Why is russia such a powerful country – quora electricity names superheroes


Economics: The boom in energy commodity prices from 2003-2008 allowed a petro state like Russia to develop public spending on a significant scale gas mask bong how to use, so much so that it reformed its military to the extent it is able to protect its influence internationally. Putin’s intervention in Syria parallels Russia’s colonial great game competition of the 20th century- admittedly Syria is not a colony, however Russia’s foreign policy sends a clear message to the world, that it should at least be ‘perceived’ as a force to be reckoned with.

Leadership: Before I continue let me distinguish that I in no way agree with Putin’s methods, that said there is difference between ‘good’ leadership and ‘strong’ leadership. Russia is a state that has collapsed twice in less than a 100 years, it has no real history of strong institutions, in this sense it requires a strong leader to ‘hold the state together’. Putin has successfully patrimonialised all state apparatus to his own control. Gasprom is the state owned energy company that indirectly answers to Putin, he controls the law, the media and even elections (through the consolidation of local constituencies into 7 ‘super’ voting regional areas). Any influential figure who opposed him has been either imprisoned, murdered, exiled, intimidated or marginalised. Google Mikhail Khodorkovdky, Victor Litvinenko, Boris Berezovsky and Boris e gasoline Nemstov (to name a few). The fact that Putin has removed all opposition and now controls all institutions means he can operate unhindered.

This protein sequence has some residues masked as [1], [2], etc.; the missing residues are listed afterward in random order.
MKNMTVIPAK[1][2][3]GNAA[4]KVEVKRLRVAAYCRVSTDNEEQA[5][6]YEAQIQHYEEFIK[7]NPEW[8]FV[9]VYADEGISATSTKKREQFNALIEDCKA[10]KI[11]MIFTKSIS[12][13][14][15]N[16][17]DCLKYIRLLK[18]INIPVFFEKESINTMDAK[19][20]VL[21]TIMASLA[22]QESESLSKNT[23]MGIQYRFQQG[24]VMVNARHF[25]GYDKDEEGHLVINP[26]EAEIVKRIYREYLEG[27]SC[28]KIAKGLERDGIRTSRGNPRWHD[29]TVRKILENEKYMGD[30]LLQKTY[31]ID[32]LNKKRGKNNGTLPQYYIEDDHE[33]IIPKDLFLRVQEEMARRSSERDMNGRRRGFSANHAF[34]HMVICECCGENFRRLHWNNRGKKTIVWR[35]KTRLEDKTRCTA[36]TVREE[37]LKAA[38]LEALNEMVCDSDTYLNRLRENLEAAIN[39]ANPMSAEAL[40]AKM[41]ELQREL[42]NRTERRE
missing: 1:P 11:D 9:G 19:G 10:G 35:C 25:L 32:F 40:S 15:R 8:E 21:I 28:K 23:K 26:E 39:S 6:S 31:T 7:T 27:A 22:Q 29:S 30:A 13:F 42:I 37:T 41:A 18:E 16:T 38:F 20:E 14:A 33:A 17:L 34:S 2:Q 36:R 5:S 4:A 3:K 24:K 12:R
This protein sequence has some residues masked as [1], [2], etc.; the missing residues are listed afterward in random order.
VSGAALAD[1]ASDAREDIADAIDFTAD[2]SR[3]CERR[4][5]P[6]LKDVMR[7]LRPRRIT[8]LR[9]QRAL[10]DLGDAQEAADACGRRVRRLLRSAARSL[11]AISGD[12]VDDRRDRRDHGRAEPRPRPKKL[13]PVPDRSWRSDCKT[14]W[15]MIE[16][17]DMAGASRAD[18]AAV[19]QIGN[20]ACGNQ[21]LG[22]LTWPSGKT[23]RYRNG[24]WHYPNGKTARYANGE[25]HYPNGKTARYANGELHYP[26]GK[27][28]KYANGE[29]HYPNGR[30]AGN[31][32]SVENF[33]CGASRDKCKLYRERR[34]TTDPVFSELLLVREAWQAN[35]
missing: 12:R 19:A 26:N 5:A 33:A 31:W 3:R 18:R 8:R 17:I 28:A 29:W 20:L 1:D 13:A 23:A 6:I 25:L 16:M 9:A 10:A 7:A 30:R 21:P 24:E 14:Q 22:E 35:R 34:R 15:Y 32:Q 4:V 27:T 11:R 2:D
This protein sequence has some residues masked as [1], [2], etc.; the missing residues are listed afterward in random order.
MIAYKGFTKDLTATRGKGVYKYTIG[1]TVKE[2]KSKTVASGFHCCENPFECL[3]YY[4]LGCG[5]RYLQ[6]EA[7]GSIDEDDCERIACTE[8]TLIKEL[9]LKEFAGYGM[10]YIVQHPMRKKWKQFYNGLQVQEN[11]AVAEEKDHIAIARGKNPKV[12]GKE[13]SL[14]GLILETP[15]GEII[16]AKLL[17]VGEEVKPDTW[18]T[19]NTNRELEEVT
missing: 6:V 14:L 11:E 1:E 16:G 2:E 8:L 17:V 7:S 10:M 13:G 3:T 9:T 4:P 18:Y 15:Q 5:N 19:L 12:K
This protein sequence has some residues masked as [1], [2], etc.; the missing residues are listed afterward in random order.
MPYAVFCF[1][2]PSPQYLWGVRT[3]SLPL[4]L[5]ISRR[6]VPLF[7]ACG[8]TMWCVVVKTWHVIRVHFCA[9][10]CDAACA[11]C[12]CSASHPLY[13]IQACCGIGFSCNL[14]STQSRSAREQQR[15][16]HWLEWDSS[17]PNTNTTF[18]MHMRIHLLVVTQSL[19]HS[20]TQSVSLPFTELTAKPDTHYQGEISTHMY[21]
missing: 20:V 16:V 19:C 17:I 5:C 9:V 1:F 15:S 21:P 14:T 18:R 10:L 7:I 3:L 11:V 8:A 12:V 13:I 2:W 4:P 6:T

That said there are two serious issues, Russia needs to export oil and gas to maintain its spending, since 2009 energy commodity prices plunged and as of 2014 oil prices have dramatically fallen. Russia’s currency the Ruble is indexed to energy exports, so when commodity prices fall so does its value hence gas 6 weeks pregnant why Russia is currently in a financial crisis (not helped by the current sanctions again it either). Russia (and the world) will unlikely see a return to commodity prices pre-2009 therefore, despite the countries mass reserves, economically it is already beginning and will continue to declin. Russia will be unable to maintain its military spending, which is the locomotive of its foreign policy and that is when its troubles will begin. Despite news reports fearmongering of Russia using energy security as a weapon, it needs to export energy more then consumers need to import it from Russia. The multiple occasions Russia has turned off the taps to Ukraine within a month or so they are usually turned back on. The EU imports 1/3 of its gas from Russia yet this accounts for 70% of Russia’s export. Turkey is the second largest importer of Russian gas, likely the reason we did not see a notable retaliation from Russia over the shooting down of its aircraft on Turkish airspace. Gasprom is already taking steps that it said it would never do, such as selling gas contracts on British auction markets over taking long term fixed prices for them; this is all a clear signal that Russia recognises the predicament it is in and is attempting to work within EU frameworks to appease opponents in order minimise the impact on Russia’s economy.